A program based on a noted emergency mental health response service in Oregon could be coming to the streets of Toronto if advocates and city councillors have their way.
The program is part of Toronto city council’s approval of a suite of initiatives aimed at reforming the Toronto Police Service and changing local policing. A proposal by Coun. Mike Colle for a report back on creating a mobile crisis assistance intervention service similar to the CAHOOTS program by the White Bird Clinic in Eugene, Ore., passed 23 to one on Monday.
“We are demanding everything of the police,” he said on Monday in reference to mental health-related calls across Toronto, citing examples in his ward where officers were called to an apartment building and a group home collectively, without incident, hundreds of times in a year.
“Somehow, we’ve got to take those responsibilities that can be done by unarmed, medically trained crisis intervention professionals — assign them those duties.”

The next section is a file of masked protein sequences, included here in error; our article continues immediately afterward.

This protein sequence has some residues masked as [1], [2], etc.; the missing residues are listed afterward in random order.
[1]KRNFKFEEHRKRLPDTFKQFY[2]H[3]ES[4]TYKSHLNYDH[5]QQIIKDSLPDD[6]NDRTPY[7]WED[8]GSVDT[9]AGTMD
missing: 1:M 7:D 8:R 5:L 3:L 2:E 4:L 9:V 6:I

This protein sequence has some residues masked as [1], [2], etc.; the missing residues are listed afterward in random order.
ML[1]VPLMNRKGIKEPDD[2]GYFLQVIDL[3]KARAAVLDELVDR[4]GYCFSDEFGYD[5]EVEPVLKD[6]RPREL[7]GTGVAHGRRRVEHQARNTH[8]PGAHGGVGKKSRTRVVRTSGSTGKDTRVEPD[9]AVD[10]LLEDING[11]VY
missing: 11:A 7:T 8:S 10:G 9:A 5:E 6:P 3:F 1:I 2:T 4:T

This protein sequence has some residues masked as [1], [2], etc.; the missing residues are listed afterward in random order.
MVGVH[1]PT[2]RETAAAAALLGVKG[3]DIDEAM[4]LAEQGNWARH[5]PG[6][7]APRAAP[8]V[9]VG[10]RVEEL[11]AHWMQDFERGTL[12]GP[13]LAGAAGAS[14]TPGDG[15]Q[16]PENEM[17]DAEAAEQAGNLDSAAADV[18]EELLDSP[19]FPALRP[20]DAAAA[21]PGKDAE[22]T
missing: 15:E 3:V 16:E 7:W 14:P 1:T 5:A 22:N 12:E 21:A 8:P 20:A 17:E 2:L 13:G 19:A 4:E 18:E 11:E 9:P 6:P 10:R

Part of the proposed report on creating such a service called for the new service to respond to a “range of community challenges,” including among those experiencing homelessness, intoxication, substance abuse, mental health-related issues and those in need of dispute resolution and basic medical emergency care services.
City council approved deducting the total cost of the program’s operations from the Toronto Police Service’s budget after the service is created. Colle said that since the initiative would reduce the number of calls to police, it could potentially reduce the number of officers needed.
“It’s going to save lives and save a lot of agony in this city,” Colle said.
Despite formal calls to defund the Toronto police by community advocates and several councillors, council overall voted against cutting the service’s budget and opted to approve a number of reform measures.
Mayor John Tory put forward a motion proposing a suite of changes to policing that also included anti-racism measures and the implementation of body-worn cameras. The motion passed along with many amendments.